“The bottom line is this: We have the scientific tools we need to turn the corner on this pandemic," CDC Director Rochelle Walensky said at a White House briefing Friday. “Vaccination works and will protect us from the severe complications of COVID-19."

The Food and Drug Administration (FDA) approved COVID-19 vaccines on an emergency basis in December. There were initial limitations on who could receive the vaccine in Michigan, with groups like health care workers and seniors having priority. By April 5, all Michiganders 16 and up were eligible to get their shots. In May, the feds signed off on children 12 to 15 receiving the Pfizer vaccine.

The CDC study dovetails with data from the Michigan Department of Health and Human Services (DHHS) that the Advance reported on in August. Between Jan. 15 and July 21, 98% of the state's COVID-19 cases were among people who were either unvaccinated or not fully vaccinated, DHHS said About 95% of COVID-19 deaths during that same time period were individuals who were not vaccinated or not fully vaccinated, according to the health department.


Michigan Advance is part of States Newsroom, a network of news bureaus supported by grants and a coalition of donors as a 501c(3) public charity. Michigan Advance maintains editorial independence. Contact Editor Susan Demas for questions: info@michiganadvance.com. Follow Michigan Advance on Facebook and Twitter.

Mike Pence and Nikki Haley drop out of Michigan GOP conference

The biennial Mackinac Republican Leadership Conference scheduled for later this month has lost two headliners: former Vice President Mike Pence and former United Nations Ambassador Nikki Haley.

Speakers who are still on the Michigan GOP event's list include other potential 2024 presidential candidates U.S. Sen. Ted Cruz (R-Texas), U.S. Sen. Lindsey Graham (R-S.C.) and South Dakota Gov. Kristi Noem. Other guests include Republican National Committee (RNC) Chair Ronna McDaniel, former U.S. Education Secretary Betsy DeVos, former Michigan Gov. John Engler and former President Donald Trump spokesman and “Dancing with the Stars" alum Sean Spicer.

The confab is slated for Sept. 24 to 26 on Mackinac Island and is considered a critical event for GOP candidates before the 2022 election.

The Mackinac Policy Conference sponsored by the Detroit Regional Chamber of Commerce takes place days before at the Grand Hotel and has a COVID-19 vaccine requirement for safety, angering many Republicans. Michigan GOP Co-Chair Meshawn Maddock said last month the GOP event does not have one in a Facebook post swiping at the Detroit Chamber conference and urging people to “hang out with me and Sean 'Spicy' Spicer."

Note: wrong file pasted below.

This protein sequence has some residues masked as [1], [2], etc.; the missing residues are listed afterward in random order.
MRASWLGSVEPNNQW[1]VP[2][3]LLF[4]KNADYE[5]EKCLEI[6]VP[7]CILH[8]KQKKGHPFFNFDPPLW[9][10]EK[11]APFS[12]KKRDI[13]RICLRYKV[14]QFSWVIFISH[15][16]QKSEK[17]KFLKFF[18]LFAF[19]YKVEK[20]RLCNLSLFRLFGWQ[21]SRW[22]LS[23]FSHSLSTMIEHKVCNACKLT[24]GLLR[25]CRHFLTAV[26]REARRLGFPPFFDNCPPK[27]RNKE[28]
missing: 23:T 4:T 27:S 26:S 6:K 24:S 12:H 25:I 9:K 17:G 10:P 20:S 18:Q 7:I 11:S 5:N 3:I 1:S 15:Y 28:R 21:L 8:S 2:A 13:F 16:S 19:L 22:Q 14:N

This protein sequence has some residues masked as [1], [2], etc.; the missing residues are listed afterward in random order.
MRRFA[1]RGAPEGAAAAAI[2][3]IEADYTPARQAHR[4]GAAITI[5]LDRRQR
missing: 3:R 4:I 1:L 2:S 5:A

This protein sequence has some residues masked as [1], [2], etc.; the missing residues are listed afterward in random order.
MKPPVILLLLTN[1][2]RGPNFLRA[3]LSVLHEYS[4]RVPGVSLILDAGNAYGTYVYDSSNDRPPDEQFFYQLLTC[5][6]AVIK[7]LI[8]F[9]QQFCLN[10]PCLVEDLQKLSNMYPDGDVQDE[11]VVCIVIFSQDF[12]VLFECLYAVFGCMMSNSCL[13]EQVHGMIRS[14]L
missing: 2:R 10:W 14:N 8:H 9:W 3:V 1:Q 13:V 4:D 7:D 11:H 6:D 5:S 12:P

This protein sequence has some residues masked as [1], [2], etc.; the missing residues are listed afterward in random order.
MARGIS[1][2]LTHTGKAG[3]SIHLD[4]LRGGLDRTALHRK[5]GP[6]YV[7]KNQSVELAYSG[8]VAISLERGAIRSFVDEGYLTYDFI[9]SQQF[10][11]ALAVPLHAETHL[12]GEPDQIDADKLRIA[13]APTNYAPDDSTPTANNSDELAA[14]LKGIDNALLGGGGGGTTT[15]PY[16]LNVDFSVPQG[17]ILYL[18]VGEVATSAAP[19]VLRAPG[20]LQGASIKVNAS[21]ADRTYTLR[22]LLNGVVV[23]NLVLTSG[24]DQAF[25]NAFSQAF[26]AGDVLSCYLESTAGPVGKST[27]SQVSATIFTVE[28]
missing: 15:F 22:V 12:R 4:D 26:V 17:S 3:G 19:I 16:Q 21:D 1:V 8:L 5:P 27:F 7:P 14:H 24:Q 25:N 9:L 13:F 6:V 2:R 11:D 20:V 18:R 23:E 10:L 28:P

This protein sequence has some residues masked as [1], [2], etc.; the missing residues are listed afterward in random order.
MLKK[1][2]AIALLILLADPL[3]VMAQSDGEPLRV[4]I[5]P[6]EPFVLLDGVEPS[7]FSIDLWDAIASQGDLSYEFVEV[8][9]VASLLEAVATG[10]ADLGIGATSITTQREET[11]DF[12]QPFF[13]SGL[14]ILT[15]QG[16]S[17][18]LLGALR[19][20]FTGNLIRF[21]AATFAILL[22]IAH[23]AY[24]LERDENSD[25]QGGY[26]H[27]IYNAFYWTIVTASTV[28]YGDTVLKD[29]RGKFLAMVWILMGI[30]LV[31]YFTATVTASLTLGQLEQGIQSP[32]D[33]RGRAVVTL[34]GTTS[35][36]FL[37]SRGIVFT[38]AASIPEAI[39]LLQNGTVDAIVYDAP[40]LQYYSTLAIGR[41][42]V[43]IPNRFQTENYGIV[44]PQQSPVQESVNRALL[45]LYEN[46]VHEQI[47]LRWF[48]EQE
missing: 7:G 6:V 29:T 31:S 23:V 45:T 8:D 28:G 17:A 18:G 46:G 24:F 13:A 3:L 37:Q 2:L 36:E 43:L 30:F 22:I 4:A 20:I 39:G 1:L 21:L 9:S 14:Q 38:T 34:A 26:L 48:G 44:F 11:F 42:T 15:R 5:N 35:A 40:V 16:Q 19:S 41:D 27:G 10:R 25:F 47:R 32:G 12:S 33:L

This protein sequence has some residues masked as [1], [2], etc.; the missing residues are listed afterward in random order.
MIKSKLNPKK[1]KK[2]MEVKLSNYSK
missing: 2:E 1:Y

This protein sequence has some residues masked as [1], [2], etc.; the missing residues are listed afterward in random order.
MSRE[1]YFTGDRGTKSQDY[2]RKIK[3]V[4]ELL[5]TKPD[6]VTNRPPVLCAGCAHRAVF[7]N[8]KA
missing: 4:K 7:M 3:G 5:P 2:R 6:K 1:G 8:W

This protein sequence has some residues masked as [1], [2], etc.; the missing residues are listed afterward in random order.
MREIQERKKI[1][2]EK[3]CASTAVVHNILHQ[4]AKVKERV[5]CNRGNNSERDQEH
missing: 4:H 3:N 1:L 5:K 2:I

Michigan Advance is part of States Newsroom, a network of news bureaus supported by grants and a coalition of donors as a 501c(3) public charity. Michigan Advance maintains editorial independence. Contact Editor Susan Demas for questions: info@michiganadvance.com. Follow Michigan Advance on Facebook and Twitter.

The stomach-churning hypocrisy of the so-called ‘pro-life’ movement has revealed their true face

This week, my almost 19-year-old daughter stepped foot on her college campus to take classes for the first time (a year late thanks to the loud, selfish minority's continual refusal to take COVID seriously).

This article was originally published at Michigan Advance

As I hugged her goodbye, it occurred to me that she now has fewer rights as a woman than I did when I left the nest for college 23 years ago.

Thanks to five far-right Supreme Court justices cowardly dropping an opinion in the dead of night Thursday essentially gutting Roe v. Wade, millions of people in Texas just lost their right to safe, legal abortion. (Of course, abortion has been around thousands of years and will always continue — it's just more people will desperately seek out risky methods). Other red states will giddily follow.

When it comes to women's rights in America, we have undisputedly gone backward.

Think your birth control is safe? Same-sex marriage? Please. The extremist Supreme Court will have the final say over what you do with your body and in your bedroom. Basic health care and civil rights will be overturned — perhaps without even giving citizens the courtesy of arguing their case in court.

This is the end point of a far-right Republican Party that considers the American experiment of democracy to be a failure because it's no longer conducive for them to fairly win elections on its unpopular platform of tax cuts for billionaires and basic rights for straight white men only.

Progress is never inevitable and permanency for hard-fought rights isn't guaranteed — that's a lesson we need to heed as we're being attacked on every front, from racial justice to the safety net. But after years of listening to Republicans shamelessly lie about abortion methods and statistics — even in legislation — and male pundits and editors smugly dismiss women who warned Roe would be overturned as “hysterical," I think we're all allowed to be angry right now.

As a journalist, I've been trained to question everything (the old adage is, “If your mother says she loves you, check it out.") So it's been wild to see how the so-called pro-life movement has long been treated gingerly by the media.